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Keeping your Refrigerator Safe!

The conversation around properly (and safely) organizing your refrigerator takes me back to my first class at Le Cordon Bleu. In our Culinary Foundations class, we learned everything from properly holding a knife, to kitchen terminology – “yes chef!” “down the line” and “knife behind” –  and safety and sanitation. The ultimate goal of class was to prepare for our ServSafe exam. Upon completion and passing the ServSafe exam, you receive a certificate that shows excellence in proper procedures and protocols for safely handing and serving food.  This introductory class at LCB set the foundation and standards from which I still use today. In fact, I have introduced my own friends and family to these guidelines to ensure proper food safety in their own homes.  

Today I want to highlight one of the most important items when it comes to protecting your family and friends in your own kitchen….Properly and safely organizing your refrigerator!

Storing Proteins:

  1. Proteins should always be stored on the lowest shelf in your refrigerator.
  2. Items should be self-contained in a Ziplock bag or Tupperware container ensuring that there is absolutely no risk for cross-contamination.
  3. Beyond storing these items on the bottom shelf, this is the order in which they should be stored from top to bottom:
    • Fish – beef & pork – ground meat & fish – whole or ground poultry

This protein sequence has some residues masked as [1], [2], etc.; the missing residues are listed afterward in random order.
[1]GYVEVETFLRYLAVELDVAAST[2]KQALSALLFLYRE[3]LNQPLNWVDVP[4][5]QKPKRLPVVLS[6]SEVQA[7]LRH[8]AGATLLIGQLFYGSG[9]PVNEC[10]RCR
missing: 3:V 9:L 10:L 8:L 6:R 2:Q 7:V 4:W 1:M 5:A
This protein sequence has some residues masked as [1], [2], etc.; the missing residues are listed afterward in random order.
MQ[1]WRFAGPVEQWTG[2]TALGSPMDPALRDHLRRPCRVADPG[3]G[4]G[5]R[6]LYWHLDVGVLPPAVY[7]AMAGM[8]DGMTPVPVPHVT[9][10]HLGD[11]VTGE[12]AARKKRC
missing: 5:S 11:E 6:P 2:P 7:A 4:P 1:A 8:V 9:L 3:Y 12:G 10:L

Storing Dairy:

  1. Dairy should never be stored on the refrigerator door as that is the warmest part of your fridge.
  2. The door of the fridge should be used for condiments, sauces and other items that are not highly perishable.
  3. Store dairy in the back of the fridge which is the coldest part of the fridge

Storing Herbs:

  1. Herbs should be stored in the crisper wrapped in damp paper towels in a opened Ziplock bag. This will help to keep them hydrated and at there prime longer.

Storing Eggs:          

  1. Always store eggs in the egg crate and not open in the fridge. Eggs quickly take on other odors so make sure they are far away from anything with an odor. For example, leftover garlic lover’s chicken, sliced onions and curry soup should be placed as far away as possible.
  2. If you want to transfer your eggs to a plastic egg crate, go ahead and do so but be extra careful what you store close to it.

By practicing proper food safety and sanitation in your own home, you can protect your friends and family from what we all fear, a foodborne illness.


Cheers to starting a new tradition around the table together!




Tiffany Lewis,

Founder and true believer in the power of bringing people around The Table Together!